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Museum takes learning beyond the textbook, teaching 19th-century lessons with 21st-century technology     Send a link to a friend

[OCT. 12, 2005]  SPRINGFIELD -- The procession of yellow school buses is unending. Since May, they have brought over 6,000 Illinois students to the Abraham Lincoln Presidential Library and Museum. Even greater numbers of school groups are scheduled to visit between now and December. The 6,000 students are a part of more than 370,000 visitors to the museum since its opening.

"At its heart, the museum is a classroom -- even if students and teachers find it to be a decidedly unconventional one," said Richard Norton Smith, executive director of the Abraham Lincoln Presidential Library. "Like any good teacher, we aren't content to just pass on information, as important as that is. We want to inspire our young visitors to go on learning about Lincoln and his legacy long after they leave the corner of Sixth and Jefferson."

Illinois schools that have made the trip to the presidential library and museum include Luther South Junior High School, Decatur Christian School, Mount Olive High School, Calvary School, Aurora and St. Gerald School, Oak Lawn. Out-of-state schools that have visited include Perry Christian Academy from Perry, Mo., and Salem Grade School from Salem, Wis.

The Abraham Lincoln Presidential Library and Museum was designed to create exciting learning experiences for children who have grown up learning through computers and video technology. Because of the innovative ways that history is shown throughout the museum, the lessons of history have come alive for thousands of children.

"The Abraham Lincoln Presidential Museum is a great teaching and learning resource for students and teachers throughout the state," said Randy Dunn, state superintendent of education. "Through the use of 21st-century technology at the museum, students are literally surrounded by the people, places and events of one of the most important periods of our nation's history. The museum's teaching opportunities brings the legacy of Lincoln to life and shows students how our future is built on the actions of the past. After a few hours at the museum, the students know more, and most importantly, they are curious to learn even more. "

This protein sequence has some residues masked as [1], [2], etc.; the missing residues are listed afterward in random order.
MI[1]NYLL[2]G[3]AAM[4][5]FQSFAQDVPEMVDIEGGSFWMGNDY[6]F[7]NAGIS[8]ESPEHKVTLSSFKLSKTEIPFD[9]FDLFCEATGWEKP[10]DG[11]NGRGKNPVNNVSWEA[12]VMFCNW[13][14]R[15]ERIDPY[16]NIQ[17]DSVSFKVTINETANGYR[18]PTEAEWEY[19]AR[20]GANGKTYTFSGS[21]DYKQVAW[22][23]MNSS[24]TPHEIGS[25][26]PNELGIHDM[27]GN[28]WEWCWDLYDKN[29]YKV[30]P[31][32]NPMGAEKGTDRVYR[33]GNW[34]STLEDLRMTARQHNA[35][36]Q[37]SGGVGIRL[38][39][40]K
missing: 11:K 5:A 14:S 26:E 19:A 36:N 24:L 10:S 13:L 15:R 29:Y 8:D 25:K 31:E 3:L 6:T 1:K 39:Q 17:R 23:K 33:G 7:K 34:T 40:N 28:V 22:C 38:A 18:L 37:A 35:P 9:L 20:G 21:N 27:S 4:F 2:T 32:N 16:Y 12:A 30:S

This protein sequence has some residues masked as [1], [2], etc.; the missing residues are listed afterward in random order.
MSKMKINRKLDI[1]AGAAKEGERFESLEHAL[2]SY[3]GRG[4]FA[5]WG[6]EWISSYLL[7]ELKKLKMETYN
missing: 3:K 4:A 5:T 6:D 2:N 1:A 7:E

At the museum, students walk through exhibits that recreate Lincoln's life through animated figures and sounds. They see Lincoln as a young boy reading by firelight and as a man in the telegraphic office waiting for news of the war. They move on to the Lincoln-era White House and then watch as a high-tech map of the United States displays a daily count of the fatalities of the Civil War.

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Among the museum's most popular attractions for students and teachers have been the multimedia presentations "Lincoln's Eyes" and "Ghosts of the Library." In these presentations, smoke effects, lights, slides, film elements, vibrating seats and animatronics figures create a breathtaking show.

Among all the high-tech features of the museum are historical artifacts, which include an original copy of the Gettysburg Address. The Abraham Lincoln Presidential Library and Museum has 40,000 square feet of permanent exhibit space, which is twice the size of any other presidential museum, and houses the world's largest collection of Lincoln documents.

Research shows that museum tours can show children real examples of things they've learned from textbooks, appeal to different learning styles, humanize history and even encourage students to become historians.

The lessons learned at the museum support the Illinois Learning Standards, which include a goal that all children understand events, trends, individuals and movements shaping the history of Illinois, the United States and other nations. The standards state that students who can examine and analyze the events of the past have a powerful tool for understanding the events of today and the future. Students develop an understanding of how people, nations, actions and interactions have led to today's realities. In the process, young people can better define their own roles as participants in their school, community, state, nation and world.

[Abraham Presidential Library and Museum news release]

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